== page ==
Green Rooftops

A Bat-Bird Friendly Roof

A wall insert that's bat-friendly

If you have bats living in your roof, they’ll have to stay there.  Over time, bats have moved away from their original habitat of trees, and increasingly into our roofs. All bat species in the UK are protected under EU law, as is their habitat.

Therefore, if bats are roosting in a roof, or even if a roof is bat friendly, that habitat has to be preserved. This can cause problems if a house or roof is being renovated. Experts have to assess whether bats are roosting in the roof, and if they are, when they will leave so you can safety carry out repairs. This can lead to delays in building work.

The Green Rooftop spoke with Sabah Adams, who works for the Bat conservation trust. The trust works to monitor bats, educate members of the public, and to conserve the 17 bat species living in the UK today. Adams works on the bat helpline. The helpline is a service that handles e-mails as well as calls, giving out general information as well as handling bat emergencies.

“I did once have a call from a man who had two dozen bats flying in the house.  He was very scared,” she tells us. Calls also come in from local groups organising bat walks. Five people on the bat helpline full time, but the number of staff doubles over the summer to take care of demand.

Although you have to legally look after the bats in your roof, they’re not the only species you can think about conserving on your green rooftop. Many bird species make their homes under the shingles and tiles of our roofs. One of those species is the Swift.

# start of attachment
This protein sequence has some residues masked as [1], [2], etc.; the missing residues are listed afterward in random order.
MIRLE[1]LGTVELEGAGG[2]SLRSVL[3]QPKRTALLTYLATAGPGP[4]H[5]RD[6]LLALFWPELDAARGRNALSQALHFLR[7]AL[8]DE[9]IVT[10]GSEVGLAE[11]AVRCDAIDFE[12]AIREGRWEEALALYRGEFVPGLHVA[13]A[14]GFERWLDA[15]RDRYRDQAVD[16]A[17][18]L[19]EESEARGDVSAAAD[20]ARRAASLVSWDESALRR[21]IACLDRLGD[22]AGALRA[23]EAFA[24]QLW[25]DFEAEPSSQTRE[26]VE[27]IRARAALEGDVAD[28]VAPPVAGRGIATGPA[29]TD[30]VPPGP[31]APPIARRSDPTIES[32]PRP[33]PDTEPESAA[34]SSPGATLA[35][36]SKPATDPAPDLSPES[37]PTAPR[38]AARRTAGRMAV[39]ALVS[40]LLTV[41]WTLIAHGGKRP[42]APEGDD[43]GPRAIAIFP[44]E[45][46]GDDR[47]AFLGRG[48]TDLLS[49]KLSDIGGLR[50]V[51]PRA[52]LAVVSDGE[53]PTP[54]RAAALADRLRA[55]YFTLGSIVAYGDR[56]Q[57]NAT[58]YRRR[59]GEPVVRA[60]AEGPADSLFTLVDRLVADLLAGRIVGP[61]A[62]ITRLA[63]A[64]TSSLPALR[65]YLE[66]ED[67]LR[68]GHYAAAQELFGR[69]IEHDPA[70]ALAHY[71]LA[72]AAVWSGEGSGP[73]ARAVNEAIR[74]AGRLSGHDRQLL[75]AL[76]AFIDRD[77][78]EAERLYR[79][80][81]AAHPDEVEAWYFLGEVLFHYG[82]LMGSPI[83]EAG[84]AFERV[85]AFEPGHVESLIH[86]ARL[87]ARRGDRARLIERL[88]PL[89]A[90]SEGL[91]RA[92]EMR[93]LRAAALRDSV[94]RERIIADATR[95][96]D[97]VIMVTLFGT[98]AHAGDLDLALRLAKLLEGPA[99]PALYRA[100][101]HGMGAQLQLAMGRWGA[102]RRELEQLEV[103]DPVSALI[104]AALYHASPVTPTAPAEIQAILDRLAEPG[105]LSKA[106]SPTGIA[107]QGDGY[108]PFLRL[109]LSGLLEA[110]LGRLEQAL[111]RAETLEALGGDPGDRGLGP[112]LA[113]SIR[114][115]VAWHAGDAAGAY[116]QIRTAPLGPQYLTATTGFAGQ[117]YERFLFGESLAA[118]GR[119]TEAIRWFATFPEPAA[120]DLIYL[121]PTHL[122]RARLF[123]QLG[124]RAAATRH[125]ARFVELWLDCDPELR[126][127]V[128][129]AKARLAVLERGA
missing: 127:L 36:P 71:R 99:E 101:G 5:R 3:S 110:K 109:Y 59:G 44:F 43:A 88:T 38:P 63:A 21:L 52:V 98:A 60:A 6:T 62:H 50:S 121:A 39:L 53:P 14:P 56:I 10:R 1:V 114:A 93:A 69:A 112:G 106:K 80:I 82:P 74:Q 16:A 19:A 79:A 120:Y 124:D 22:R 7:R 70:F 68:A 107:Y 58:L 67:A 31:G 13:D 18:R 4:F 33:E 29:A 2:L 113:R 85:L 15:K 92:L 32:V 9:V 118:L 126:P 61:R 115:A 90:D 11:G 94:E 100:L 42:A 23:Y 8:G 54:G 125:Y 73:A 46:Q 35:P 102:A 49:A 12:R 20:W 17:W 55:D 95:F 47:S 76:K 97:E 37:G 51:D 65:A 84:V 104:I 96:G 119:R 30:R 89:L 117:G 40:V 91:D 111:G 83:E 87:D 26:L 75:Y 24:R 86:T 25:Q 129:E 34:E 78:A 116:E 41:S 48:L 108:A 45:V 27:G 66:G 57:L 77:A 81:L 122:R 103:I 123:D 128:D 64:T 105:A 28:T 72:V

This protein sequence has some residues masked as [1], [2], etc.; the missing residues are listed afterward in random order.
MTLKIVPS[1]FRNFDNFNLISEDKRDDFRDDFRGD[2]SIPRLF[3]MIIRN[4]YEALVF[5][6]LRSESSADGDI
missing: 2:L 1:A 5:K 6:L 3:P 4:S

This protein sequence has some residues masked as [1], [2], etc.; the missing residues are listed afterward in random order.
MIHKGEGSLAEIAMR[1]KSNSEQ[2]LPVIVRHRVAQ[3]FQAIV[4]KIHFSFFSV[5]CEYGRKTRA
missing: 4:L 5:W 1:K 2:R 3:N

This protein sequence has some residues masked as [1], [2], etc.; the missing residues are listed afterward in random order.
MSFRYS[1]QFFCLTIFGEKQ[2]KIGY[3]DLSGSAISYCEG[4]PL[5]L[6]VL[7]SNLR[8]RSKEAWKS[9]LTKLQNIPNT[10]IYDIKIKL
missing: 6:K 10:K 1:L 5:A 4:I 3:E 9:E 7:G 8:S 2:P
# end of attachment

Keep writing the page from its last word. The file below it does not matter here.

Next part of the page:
“I realised that swifts were in trouble,” Edward Mayer, who founded the Swift Conservation Trust tell us. Originally swifts lived in primeval forests, in old woodpecker holes and in cliffs. But as old trees have been deforested over time the swifts have moved with the timber into roofs. With modern construction practices blocking up the eaves of roofs, their habitat is disappearing entirely, leading to a large drop in population numbers. Mayer’s organisation has worked installing swift boxes in Camden, Islington, London Zoo and even at the Olympic Park.

A great resource for those people looking to make their roof friendly to all sorts of bird species is the Royal Society for the Protection of Birds webpage on Roofs for wildlife.

By Philippa


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